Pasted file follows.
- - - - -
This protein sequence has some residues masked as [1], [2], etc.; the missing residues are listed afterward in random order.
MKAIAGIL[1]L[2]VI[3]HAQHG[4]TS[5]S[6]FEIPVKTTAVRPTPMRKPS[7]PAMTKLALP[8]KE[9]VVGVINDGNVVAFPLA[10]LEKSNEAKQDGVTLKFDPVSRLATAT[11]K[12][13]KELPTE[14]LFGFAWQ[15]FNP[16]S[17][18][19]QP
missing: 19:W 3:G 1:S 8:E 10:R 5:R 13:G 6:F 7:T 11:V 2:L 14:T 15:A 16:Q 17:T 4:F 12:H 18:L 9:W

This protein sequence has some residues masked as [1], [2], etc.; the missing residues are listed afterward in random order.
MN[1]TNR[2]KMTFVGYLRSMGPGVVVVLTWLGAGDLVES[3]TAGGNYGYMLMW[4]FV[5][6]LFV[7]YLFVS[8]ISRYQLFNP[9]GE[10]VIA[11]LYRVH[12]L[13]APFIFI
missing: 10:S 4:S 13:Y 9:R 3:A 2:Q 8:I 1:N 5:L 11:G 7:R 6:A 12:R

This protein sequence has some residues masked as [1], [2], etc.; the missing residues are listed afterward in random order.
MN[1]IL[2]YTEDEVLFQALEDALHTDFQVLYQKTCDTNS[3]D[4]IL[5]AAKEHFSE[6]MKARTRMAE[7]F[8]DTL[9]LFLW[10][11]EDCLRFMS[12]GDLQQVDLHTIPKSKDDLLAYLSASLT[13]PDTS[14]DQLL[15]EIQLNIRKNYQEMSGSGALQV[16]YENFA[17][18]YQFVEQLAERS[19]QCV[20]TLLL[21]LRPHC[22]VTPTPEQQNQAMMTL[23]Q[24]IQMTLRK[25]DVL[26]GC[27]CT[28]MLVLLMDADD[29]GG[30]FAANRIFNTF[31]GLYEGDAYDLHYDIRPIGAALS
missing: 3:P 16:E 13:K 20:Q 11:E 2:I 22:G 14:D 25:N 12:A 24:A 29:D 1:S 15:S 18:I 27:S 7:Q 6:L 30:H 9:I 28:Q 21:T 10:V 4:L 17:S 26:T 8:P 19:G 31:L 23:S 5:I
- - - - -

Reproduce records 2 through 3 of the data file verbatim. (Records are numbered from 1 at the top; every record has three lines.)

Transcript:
This protein sequence has some residues masked as [1], [2], etc.; the missing residues are listed afterward in random order.
MN[1]TNR[2]KMTFVGYLRSMGPGVVVVLTWLGAGDLVES[3]TAGGNYGYMLMW[4]FV[5][6]LFV[7]YLFVS[8]ISRYQLFNP[9]GE[10]VIA[11]LYRVH[12]L[13]APFIFI
missing: 10:S 4:S 13:Y 9:R 3:A 2:Q 8:I 1:N 5:L 11:G 7:R 6:A 12:R

This protein sequence has some residues masked as [1], [2], etc.; the missing residues are listed afterward in random order.
MN[1]IL[2]YTEDEVLFQALEDALHTDFQVLYQKTCDTNS[3]D[4]IL[5]AAKEHFSE[6]MKARTRMAE[7]F[8]DTL[9]LFLW[10][11]EDCLRFMS[12]GDLQQVDLHTIPKSKDDLLAYLSASLT[13]PDTS[14]DQLL[15]EIQLNIRKNYQEMSGSGALQV[16]YENFA[17][18]YQFVEQLAERS[19]QCV[20]TLLL[21]LRPHC[22]VTPTPEQQNQAMMTL[23]Q[24]IQMTLRK[25]DVL[26]GC[27]CT[28]MLVLLMDADD[29]GG[30]FAANRIFNTF[31]GLYEGDAYDLHYDIRPIGAALS
missing: 3:P 16:E 13:K 20:Q 11:E 2:I 22:G 14:D 25:N 12:A 24:A 29:D 1:S 15:S 18:I 27:S 7:Q 6:L 30:H 9:I 28:Q 21:T 10:V 4:L 17:S 26:T 8:P 19:G 31:L 23:S 5:I